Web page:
It isn't often that my professional life as a political scientist and my beer life come into contact, but this last week brought them together in an unfortunate way: get ready for some hot tariffs talk.
Tariffs: A Primer
Tariffs, simply put, are a tax levied on trade goods - in this case, imports. They have a long and complicated history (including why the Constitution mandates that we can only tax imports and not exports), but the most common use of tariffs is in response to unfair trade practices. Usually, we're talking about dumping.
"Dumping" is when a country's manufacturers export a product and sell it at a deliberately low price to undercut the market and drive competitors out of business. This predatory pricing approach makes it impossible for domestic (or other foreign) producers in the target market to stay profitable, and if the foreign company is willing to take the loss in the short term, they can eventually bring prices back up when they become the last company standing - they're paying a short-term cost to create a monopoly later. In response, the targeted nation can impose tariffs as a defensive/protectionist mechanism. Tariffs artificially increase the price of imported goods. This acts to protect domestic industries from dumping. Simple, right?
In this case, the argument goes, cheap steel and aluminum are making it hard for American metal producers to stay in business, since labor costs tend to be higher in the US. We want to protect American metal manufacturers and their employees.
There's a healthy argument to be had about whether the largest metal exporters to the US engage in dumping, but the preponderance of economists' opinions is that it's a very minor concern (after all, our largest metal-import customer is Canada, which has similar market conditions to work with).
Politics aside, though, why do we care? Because this would have a substantial impact on craft beer, in particular.
The Craft Case Against Tariffs - it's not just cans
A major problem here is that, more and more, craft beer is being packaged, shipped, and served in cans.
"But aren't nearly all cans made in the USA? This wouldn't affect 98% of them!"
Yes, they are. But the materials they're made from are often not from the US - they're imported and then worked here, which means these tariffs will hit them squarely in the...can.
"OK, but how much? I mean, we're only talking like one cent per can."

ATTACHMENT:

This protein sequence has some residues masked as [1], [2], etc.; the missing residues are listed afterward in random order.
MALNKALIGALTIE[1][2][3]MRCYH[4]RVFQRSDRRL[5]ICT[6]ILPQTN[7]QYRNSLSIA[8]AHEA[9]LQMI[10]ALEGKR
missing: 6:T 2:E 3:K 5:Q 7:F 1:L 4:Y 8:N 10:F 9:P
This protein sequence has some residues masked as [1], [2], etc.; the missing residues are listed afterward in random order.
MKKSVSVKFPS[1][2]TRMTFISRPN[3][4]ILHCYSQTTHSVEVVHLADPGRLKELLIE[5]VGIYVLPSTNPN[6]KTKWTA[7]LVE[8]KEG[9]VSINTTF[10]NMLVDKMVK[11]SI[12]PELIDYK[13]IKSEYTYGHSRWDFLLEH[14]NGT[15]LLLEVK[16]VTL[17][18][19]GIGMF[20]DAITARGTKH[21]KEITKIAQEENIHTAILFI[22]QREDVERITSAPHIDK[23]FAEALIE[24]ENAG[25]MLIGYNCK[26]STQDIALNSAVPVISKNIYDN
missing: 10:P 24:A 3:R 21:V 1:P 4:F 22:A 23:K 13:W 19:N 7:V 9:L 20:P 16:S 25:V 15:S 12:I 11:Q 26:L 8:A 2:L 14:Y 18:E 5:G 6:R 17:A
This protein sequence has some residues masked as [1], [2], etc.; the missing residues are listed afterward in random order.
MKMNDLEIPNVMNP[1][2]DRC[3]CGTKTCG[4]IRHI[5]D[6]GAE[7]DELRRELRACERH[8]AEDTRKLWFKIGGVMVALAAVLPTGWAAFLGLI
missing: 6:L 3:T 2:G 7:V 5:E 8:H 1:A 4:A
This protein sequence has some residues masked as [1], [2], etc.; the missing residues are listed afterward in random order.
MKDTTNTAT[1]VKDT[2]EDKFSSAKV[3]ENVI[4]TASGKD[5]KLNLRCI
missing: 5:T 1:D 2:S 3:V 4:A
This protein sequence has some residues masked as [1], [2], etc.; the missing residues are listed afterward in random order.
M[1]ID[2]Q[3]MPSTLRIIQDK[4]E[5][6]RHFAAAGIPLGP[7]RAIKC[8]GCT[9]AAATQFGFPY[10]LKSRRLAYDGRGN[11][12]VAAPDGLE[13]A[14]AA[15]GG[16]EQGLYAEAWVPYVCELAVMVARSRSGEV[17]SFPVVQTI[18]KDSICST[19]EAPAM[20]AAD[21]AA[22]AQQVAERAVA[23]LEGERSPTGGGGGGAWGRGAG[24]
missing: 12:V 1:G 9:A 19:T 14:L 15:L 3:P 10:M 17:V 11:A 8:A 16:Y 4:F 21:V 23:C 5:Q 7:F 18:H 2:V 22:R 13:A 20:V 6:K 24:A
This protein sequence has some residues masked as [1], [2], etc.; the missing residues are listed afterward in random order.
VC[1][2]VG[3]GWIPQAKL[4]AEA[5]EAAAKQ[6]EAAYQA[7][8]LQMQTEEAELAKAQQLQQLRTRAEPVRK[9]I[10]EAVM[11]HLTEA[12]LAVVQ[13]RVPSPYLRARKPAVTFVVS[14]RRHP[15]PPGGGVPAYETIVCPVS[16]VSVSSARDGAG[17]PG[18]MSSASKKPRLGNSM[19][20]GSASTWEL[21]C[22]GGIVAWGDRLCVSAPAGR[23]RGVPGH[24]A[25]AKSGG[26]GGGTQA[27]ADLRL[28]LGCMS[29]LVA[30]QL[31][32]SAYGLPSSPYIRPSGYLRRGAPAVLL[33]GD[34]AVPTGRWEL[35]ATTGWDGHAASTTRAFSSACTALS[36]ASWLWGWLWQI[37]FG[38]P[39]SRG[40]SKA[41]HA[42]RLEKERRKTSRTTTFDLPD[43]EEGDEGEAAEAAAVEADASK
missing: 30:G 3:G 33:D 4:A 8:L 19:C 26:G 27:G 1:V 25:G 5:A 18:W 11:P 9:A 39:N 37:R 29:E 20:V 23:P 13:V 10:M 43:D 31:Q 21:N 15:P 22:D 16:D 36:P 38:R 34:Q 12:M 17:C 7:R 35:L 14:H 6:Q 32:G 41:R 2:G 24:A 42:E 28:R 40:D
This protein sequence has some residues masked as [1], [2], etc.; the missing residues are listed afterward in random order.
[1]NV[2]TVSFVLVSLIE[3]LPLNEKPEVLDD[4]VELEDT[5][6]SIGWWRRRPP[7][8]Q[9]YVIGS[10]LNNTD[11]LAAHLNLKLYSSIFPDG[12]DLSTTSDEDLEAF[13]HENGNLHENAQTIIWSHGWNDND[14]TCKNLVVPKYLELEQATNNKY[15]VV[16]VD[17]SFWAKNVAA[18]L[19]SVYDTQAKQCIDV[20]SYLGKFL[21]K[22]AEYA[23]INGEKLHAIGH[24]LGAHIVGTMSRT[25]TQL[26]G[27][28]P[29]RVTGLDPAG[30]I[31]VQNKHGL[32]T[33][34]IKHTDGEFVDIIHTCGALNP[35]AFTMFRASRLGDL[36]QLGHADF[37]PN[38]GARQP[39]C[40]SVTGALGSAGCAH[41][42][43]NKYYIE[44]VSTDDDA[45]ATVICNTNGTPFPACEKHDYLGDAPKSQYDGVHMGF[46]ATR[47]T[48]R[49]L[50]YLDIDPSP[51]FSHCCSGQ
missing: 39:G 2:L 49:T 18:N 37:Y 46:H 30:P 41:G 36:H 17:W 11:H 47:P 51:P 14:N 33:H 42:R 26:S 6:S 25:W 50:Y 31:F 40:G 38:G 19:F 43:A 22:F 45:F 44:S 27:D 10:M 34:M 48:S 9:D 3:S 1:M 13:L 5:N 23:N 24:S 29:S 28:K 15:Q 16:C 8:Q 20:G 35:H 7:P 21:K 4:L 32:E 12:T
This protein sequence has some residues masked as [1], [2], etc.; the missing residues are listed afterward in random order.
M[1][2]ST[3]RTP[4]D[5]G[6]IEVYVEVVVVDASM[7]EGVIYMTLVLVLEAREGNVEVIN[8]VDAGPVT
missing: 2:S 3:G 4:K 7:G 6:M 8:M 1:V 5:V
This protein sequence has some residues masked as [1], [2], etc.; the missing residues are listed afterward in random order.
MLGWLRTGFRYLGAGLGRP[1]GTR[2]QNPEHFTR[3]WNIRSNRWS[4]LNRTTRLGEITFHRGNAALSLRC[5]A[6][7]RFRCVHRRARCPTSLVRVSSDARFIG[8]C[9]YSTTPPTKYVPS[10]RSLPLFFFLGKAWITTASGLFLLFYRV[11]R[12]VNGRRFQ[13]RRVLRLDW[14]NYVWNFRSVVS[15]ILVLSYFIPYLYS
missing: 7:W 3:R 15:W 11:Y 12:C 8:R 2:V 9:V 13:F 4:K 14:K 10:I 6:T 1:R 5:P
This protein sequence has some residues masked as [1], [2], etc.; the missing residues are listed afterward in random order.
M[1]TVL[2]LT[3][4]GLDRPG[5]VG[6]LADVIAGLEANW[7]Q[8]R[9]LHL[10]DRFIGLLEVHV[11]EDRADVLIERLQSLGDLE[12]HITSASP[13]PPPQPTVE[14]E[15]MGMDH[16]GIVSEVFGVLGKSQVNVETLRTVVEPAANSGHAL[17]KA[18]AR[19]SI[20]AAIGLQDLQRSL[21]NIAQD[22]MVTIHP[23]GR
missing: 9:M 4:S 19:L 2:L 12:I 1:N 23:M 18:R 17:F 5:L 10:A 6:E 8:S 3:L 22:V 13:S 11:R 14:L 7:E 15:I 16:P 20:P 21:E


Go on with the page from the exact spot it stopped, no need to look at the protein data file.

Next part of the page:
Yes, we are. And that's enough. Craft breweries are already operating on a very tight profit margin, and even incremental cost increases are going to hurt. Not only that, but it's already problematic (from a sales/marketing perspective) that craft beer costs substantially more than macro beer. If a 30-pack of a macro lite lager increases in cost by a penny a can, the global beer companies can absorb that cost simply by virtue of their overall size, or if they pass it on they have the pricing "room" to do so. Not only can the small craft brewer not absorb that cost, increasing prices to account for it will end up exacerbating the price disparity and driving the sticker price higher.
Then there are the secondary and tertiary effects. The prevailing wisdom - which may not be accurate, but which is historically consistent and logical - is that other countries will retaliate by imposing tariffs on American products, most notably (because we grow food like nobody's business) agricultural products. A tightening market for agricultural goods will have mixed effects, of course, but it will almost certainly hit barley and wheat and other grains, which will have downstream effects on beer ingredient costs. I don't think hops will be much affected, but it's not a slam-dunk that they won't.
This isn't just about cans.
It's not at all likely that this action - assuming it is fully implemented and not remedied by the US Congress - will actually result in anything good in the US or global economy. Industries that rely on aluminum and steel have lost jobs when this has been attempted in the past - to the tune of about five jobs lost to every one saved in the steel industry (directly - indirect effects can eliminate or reduce wages in up to 200 jobs for every one saved). And let's not forget that the only real function of a tariff is to increase costs. No one wins a trade war. In the face of obvious dumping, targeted tariffs can meet a real need, but these are universal. Metal costs are rising in the US. It's unavoidable. Which means that even if we save a few jobs, the benefits will accrue to only those few individuals, while the costs will be shared out collectively in higher prices on almost everything made with steel or aluminum.
And craft breweries will be caught in a bad, bad spot as a result. They can't just suddenly pivot to something else - back to bottles, right? - because a) it's not that simple, and b) even if they could it would increase lots of other costs since glass is both breakable and a heavier-weight item.
Will this hurt the big breweries, too? Yes, but they can take the punch better than your average microbrewery. A corporation that runs at a loss (or a smaller profit margin) for a quarter or two might see a slight decline in its stock price; a local brewery in the same boat might be driven under.
Ideology and partisan identification aside, if you enjoy craft beer, you should be calling, e-mailing, and writing to your representatives to oppose this action. The costs far outweigh the benefits overall, and are potentially lethal to craft brewers.
Keep it simple.
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